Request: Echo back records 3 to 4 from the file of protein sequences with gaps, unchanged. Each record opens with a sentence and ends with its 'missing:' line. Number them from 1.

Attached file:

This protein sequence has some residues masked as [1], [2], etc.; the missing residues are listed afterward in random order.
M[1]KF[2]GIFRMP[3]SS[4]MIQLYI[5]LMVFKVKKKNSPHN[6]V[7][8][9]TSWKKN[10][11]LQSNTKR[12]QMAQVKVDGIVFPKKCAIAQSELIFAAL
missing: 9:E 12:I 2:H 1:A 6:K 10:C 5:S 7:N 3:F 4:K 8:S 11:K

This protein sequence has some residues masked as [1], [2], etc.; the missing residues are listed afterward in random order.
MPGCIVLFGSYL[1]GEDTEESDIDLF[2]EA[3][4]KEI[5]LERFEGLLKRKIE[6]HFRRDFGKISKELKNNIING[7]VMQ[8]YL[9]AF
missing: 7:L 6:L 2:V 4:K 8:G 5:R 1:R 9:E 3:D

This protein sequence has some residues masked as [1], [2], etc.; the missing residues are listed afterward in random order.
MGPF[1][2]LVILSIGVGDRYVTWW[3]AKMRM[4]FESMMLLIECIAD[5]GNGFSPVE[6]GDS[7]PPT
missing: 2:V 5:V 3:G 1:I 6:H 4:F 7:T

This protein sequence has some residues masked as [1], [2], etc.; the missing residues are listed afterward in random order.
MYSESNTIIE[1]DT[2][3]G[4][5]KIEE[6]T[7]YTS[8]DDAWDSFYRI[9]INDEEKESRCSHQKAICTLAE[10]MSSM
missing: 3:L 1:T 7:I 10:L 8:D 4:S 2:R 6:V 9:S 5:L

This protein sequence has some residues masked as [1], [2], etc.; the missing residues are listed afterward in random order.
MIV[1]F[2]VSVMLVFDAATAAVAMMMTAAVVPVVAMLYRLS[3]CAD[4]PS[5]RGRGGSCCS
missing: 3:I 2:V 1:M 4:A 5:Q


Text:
This protein sequence has some residues masked as [1], [2], etc.; the missing residues are listed afterward in random order.
MGPF[1][2]LVILSIGVGDRYVTWW[3]AKMRM[4]FESMMLLIECIAD[5]GNGFSPVE[6]GDS[7]PPT
missing: 2:V 5:V 3:G 1:I 6:H 4:F 7:T

This protein sequence has some residues masked as [1], [2], etc.; the missing residues are listed afterward in random order.
MYSESNTIIE[1]DT[2][3]G[4][5]KIEE[6]T[7]YTS[8]DDAWDSFYRI[9]INDEEKESRCSHQKAICTLAE[10]MSSM
missing: 3:L 1:T 7:I 10:L 8:D 4:S 2:R 6:V 9:S 5:L